TALLAHASSEE, Florida — Florida is dipping into federal grant money that was supposed to help improve the state's schools in order to settle a bitter contract dispute.
Education Commissioner Tony Bennett earlier this month agreed to settle a lawsuit filed against his department by a Tallahassee-based technology company.
The Department of Education is paying $1.25 million to Infinity Software Development. Infinity was hired to build a website intended to help students, parents and teachers master new academic standards.
But the deal ended acrimoniously with Infinity suing the state and the state terminating the contract.
The money to build the website came from Florida's $700 million Race to the Top federal grant aimed at helping improve student achievement in the state. Before the contract was terminated the state had already spent nearly $2.5 million on the project.
Joe Follick, a spokesman for the state Department of Education, said the agency has determined that using the grant money for the settlement is allowed. Follick refused on Thursday to elaborate on why it was allowed.
An Internet news operation, the Florida Current, reported Thursday the settlement had been approved.
The settlement not only includes a payment to Infinity — it also calls for the removal of the company's name from a vendor complaint list maintained by the state. The president of Infinity did not return an email request for comment.
Florida's effort to create the website as part of its education reforms dates back more than two years.
In early 2011 the state initially chose Microsoft to design and build the website. Infinity, however, challenged the contract by contending Microsoft should have been disqualified because the software company was unwilling to hand over ownership of the equipment and software to the state.
The state agreed to hire Infinity in July 2011, but it took until December of that year to sign a final contract. Emails obtained by The Associated Press showed that one point of disagreement was who should manage the contract.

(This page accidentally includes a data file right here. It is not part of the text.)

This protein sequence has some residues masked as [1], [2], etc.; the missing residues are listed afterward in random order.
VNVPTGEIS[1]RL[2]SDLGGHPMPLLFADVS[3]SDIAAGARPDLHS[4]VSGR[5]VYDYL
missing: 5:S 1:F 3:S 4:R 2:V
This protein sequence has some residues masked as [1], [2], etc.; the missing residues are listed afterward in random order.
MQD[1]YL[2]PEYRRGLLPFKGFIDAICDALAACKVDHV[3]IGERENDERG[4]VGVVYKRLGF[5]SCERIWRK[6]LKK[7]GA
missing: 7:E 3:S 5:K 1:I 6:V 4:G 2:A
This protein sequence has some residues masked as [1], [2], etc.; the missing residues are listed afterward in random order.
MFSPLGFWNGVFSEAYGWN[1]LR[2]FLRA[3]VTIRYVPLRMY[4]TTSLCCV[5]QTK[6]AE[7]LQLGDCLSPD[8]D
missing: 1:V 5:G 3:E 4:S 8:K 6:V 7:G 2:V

Those emails showed that Steve MacNamara, then chief of staff for Gov. Rick Scott, was involved in a push to give the governor's office the ability to resolve any disputes related to the contract.
Then-Education Commissioner Gerard Robinson in November 2011 wrote directly to MacNamara to protest "your desire to have another party manage the contract." MacNamara told the AP last year that while Scott and Robinson met once to discuss the contract, he was "not involved in the negotiations" and left all discussions to his deputy chief of staff.
Months after the contract was finally signed, both sides were at an impasse. Florida officials complained that Infinity was behind schedule and had turned turn in unacceptable lessons and tests in areas such as math, civics and biology.
Infinity in its lawsuit contended the delay in awarding the contract shortened the time to get the work done by 10 months and required the state to meet tight timelines in order to keep the project on schedule.
But Infinity officials maintained the company was unable to complete its work because the department did not review the work in a timely fashion or failed to sign off on work done by the company.
Infinity in September warned state officials about the problems and asked for a payment of at least $3.23 million to cover completed work. The letter stated that if lost profits were included the total due Infinity was $4.5 million.
The bitter dispute leaves in limbo the fate of the Web-based system that was intended to provide practice lessons and tests for the standards that will be phased in for math, English, science and civics.
Last year the department said it would rebid the contract and move ahead with the website. But that hasn't happened yet.
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